Cultural Identity and Materiality at French Fort St. Joseph (20BE23), Niles, Michigan
Dr. Michael S. Nassaney, Professor of Anthropology, Western Michigan University
Friday, March 23, 2018
Room 2009 Ruthven Museums Building Map
Fort St. Joseph was one of many French colonial outposts established throughout the St. Lawrence River Valley and the western Great Lakes region in the late 17th-18th centuries to cultivate alliances with Native peoples. The result was an exchange, amalgamation, and reinterpretation of material goods that testify to the close relationships the French maintained with various Native American groups. Yet, closer examination suggests that both the French and Natives employed material goods in distinctive ways to ensure survival and promote their interests in the colonial encounter; borrowing was merely an expedient strategy. This interpretation shifts attention away from the amicable relations, altruistic behaviors, and hybridization that researchers previously posited toward an understanding grounded in more pragmatic forms of materiality that agents practice to ensure the persistence of cultural identities under colonialism.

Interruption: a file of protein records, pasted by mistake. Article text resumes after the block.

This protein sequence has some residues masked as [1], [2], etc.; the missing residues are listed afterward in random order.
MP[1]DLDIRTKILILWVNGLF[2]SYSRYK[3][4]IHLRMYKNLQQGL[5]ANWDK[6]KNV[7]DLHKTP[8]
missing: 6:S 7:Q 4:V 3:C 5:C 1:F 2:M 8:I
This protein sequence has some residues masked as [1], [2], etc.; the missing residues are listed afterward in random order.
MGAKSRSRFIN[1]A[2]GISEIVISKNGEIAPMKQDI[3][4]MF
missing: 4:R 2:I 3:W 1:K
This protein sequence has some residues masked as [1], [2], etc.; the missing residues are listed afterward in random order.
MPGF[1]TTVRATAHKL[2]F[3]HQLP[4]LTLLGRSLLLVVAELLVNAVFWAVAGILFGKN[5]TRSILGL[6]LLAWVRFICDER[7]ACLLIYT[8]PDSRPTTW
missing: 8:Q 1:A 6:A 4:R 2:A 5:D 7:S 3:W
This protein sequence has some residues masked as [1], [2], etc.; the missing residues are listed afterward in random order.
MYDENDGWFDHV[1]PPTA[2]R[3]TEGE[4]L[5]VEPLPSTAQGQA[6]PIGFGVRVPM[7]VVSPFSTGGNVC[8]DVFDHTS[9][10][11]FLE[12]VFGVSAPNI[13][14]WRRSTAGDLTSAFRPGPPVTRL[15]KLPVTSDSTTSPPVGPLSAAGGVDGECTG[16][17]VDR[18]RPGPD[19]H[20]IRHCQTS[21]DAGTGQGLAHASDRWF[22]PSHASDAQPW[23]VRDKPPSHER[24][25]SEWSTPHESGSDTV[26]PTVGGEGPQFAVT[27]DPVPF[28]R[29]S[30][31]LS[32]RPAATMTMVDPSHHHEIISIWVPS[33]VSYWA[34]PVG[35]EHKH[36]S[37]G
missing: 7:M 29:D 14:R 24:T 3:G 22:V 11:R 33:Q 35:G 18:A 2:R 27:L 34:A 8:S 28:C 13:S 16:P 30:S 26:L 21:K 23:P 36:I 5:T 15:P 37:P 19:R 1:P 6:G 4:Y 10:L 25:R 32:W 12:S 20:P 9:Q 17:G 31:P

|Building:||Ruthven Museums Building|
|Event Type:||Lecture / Discussion|
|Source:||Happening @ Michigan from Museum of Anthropological Archaeology|